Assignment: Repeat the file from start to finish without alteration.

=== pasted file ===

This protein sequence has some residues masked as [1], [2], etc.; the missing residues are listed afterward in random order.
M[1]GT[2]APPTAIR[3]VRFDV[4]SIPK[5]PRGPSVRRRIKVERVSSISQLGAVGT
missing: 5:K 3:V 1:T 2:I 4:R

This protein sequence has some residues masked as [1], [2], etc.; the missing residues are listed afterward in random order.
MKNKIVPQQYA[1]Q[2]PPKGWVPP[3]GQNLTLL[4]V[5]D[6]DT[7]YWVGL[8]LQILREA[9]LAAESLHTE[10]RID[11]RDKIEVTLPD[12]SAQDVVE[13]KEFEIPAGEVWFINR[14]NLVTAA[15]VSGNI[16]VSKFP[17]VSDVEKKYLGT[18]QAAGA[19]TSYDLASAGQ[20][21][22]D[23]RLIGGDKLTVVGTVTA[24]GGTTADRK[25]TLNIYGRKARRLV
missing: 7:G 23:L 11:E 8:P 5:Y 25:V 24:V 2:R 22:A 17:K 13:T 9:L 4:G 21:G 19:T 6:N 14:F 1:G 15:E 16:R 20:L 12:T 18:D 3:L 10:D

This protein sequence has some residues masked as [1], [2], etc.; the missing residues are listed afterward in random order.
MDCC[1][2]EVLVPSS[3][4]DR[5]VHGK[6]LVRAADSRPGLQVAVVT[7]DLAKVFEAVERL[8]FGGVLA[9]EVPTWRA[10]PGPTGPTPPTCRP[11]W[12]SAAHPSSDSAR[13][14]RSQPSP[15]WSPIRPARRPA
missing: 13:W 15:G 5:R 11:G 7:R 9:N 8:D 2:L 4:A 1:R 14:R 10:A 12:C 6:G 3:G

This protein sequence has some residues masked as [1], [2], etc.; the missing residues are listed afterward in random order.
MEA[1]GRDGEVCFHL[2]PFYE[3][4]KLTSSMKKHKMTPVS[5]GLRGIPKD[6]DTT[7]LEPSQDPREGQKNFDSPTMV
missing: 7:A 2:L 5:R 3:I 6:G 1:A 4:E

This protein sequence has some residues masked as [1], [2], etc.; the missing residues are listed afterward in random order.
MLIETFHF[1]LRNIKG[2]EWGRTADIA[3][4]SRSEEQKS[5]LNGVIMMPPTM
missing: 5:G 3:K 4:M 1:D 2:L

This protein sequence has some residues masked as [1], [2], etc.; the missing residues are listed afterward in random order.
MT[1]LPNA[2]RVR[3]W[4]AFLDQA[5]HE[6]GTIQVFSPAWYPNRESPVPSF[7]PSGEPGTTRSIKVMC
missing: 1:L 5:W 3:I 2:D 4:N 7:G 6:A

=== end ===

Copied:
This protein sequence has some residues masked as [1], [2], etc.; the missing residues are listed afterward in random order.
M[1]GT[2]APPTAIR[3]VRFDV[4]SIPK[5]PRGPSVRRRIKVERVSSISQLGAVGT
missing: 5:K 3:V 1:T 2:I 4:R

This protein sequence has some residues masked as [1], [2], etc.; the missing residues are listed afterward in random order.
MKNKIVPQQYA[1]Q[2]PPKGWVPP[3]GQNLTLL[4]V[5]D[6]DT[7]YWVGL[8]LQILREA[9]LAAESLHTE[10]RID[11]RDKIEVTLPD[12]SAQDVVE[13]KEFEIPAGEVWFINR[14]NLVTAA[15]VSGNI[16]VSKFP[17]VSDVEKKYLGT[18]QAAGA[19]TSYDLASAGQ[20][21][22]D[23]RLIGGDKLTVVGTVTA[24]GGTTADRK[25]TLNIYGRKARRLV
missing: 7:G 23:L 11:E 8:P 5:Y 25:V 24:V 2:R 22:A 17:K 13:T 9:L 4:G 21:G 19:T 6:N 14:F 1:G 15:E 16:R 20:L 12:T 18:D 3:L 10:D

This protein sequence has some residues masked as [1], [2], etc.; the missing residues are listed afterward in random order.
MDCC[1][2]EVLVPSS[3][4]DR[5]VHGK[6]LVRAADSRPGLQVAVVT[7]DLAKVFEAVERL[8]FGGVLA[9]EVPTWRA[10]PGPTGPTPPTCRP[11]W[12]SAAHPSSDSAR[13][14]RSQPSP[15]WSPIRPARRPA
missing: 13:W 15:G 5:R 11:G 7:R 9:N 8:D 2:L 4:A 1:R 14:R 10:A 12:C 6:G 3:G

This protein sequence has some residues masked as [1], [2], etc.; the missing residues are listed afterward in random order.
MEA[1]GRDGEVCFHL[2]PFYE[3][4]KLTSSMKKHKMTPVS[5]GLRGIPKD[6]DTT[7]LEPSQDPREGQKNFDSPTMV
missing: 7:A 2:L 5:R 3:I 6:G 1:A 4:E

This protein sequence has some residues masked as [1], [2], etc.; the missing residues are listed afterward in random order.
MLIETFHF[1]LRNIKG[2]EWGRTADIA[3][4]SRSEEQKS[5]LNGVIMMPPTM
missing: 5:G 3:K 4:M 1:D 2:L

This protein sequence has some residues masked as [1], [2], etc.; the missing residues are listed afterward in random order.
MT[1]LPNA[2]RVR[3]W[4]AFLDQA[5]HE[6]GTIQVFSPAWYPNRESPVPSF[7]PSGEPGTTRSIKVMC
missing: 1:L 5:W 3:I 2:D 4:N 7:G 6:A